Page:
Every night, my three-year-old and I read together. The bedtime book rotation changes pretty frequently, but lately he’s really been into poems. We’ve been reading from Shel Silverstein’s Where the Sidewalk Ends almost every night for a few weeks now. He loves all the silly poems, but one of his favorites is called “Warning.” It’s a short little ditty that goes like this:
Inside everybody’s nose
There lives a sharp-toothed snail.
So if you stick your finger in,
He may bite off your nail.
Stick it farther up inside,
And he may bite your ring off.
Stick it all the way, and he
May bite the whole darn thing off.
We had read the poem for several nights, and he never made a comment other than, “Read another one!” Finally, last week he looked at me with a very serious face and said, “A snail lives in my nose?”
I answered with a very confident, “Um, well…”
“And he will bite me if I pick my boogers?”
“Uh…yes. Yes, he will.”
I know. I know. I lied to my kid. And it wasn’t even a Cailiou-related lie of self-preservation. This was a moderately scary lie about a creature that is going to bite his finger off. Not exactly a nice thing to say to a easily frightened three-year-old. So why did I do it?
I did it because my kid picks his nose. A lot. All the damn time, actually. He constantly has his little pointer embedded in his nostril, and it grosses me out. He’ll be mining for gold and then he’ll decide to pick up his food and take bite, or he’ll pick up a toy and hand it to his brother, or, worst of all, he’ll try to touch me. Blech. Keep your boogers to yourself, kid.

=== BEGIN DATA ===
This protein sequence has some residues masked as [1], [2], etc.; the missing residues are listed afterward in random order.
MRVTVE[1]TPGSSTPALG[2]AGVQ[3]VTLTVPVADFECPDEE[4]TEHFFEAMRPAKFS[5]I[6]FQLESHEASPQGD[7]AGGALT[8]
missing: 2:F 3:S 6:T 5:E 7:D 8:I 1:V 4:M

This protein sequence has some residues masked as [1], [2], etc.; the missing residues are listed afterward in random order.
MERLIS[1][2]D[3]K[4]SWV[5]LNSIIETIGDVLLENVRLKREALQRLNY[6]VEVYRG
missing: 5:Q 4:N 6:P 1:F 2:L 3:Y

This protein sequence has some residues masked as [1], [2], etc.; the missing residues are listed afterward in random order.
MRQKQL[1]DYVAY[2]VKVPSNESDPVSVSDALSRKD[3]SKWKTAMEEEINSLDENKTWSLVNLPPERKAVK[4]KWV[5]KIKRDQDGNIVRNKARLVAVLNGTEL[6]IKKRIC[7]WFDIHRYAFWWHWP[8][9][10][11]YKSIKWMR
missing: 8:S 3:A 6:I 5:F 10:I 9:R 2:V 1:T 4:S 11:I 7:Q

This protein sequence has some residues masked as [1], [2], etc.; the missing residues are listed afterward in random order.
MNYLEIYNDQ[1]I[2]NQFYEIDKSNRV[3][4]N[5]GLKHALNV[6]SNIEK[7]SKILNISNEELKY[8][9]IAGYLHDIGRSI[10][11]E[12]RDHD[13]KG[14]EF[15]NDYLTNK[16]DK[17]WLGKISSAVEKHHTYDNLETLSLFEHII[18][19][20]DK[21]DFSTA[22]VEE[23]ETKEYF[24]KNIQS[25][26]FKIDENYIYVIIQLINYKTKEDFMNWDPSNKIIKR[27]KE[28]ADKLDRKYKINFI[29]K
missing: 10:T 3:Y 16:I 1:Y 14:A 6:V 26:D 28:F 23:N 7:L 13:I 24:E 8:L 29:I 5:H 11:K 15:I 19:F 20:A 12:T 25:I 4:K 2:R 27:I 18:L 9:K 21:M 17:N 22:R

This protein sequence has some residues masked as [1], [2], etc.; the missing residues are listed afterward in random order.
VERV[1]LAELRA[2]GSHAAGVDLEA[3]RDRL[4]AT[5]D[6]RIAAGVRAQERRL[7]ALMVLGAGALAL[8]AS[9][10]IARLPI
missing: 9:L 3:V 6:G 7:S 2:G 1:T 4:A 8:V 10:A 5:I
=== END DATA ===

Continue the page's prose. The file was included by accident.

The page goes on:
The lie hasn’t really decreased the frequency with which he picks his nose, but I can see him stop and think about what he’s doing from time to time. I call that progress. He asks if the snail is still there every now and then, and asks me what the snail eats (it eats boogers). Maybe one day soon he will decide it’s not worth risking the loss of his finger. Maybe the fear of the snail will curb his disgusting habit. Maybe one day we will all laugh about the funny snail poem that kept my son from smearing snot all over the house.
“Mommy, what animal lives in my ears? A snake?”
Or maybe I’ve started something that I won’t be able to talk myself out of.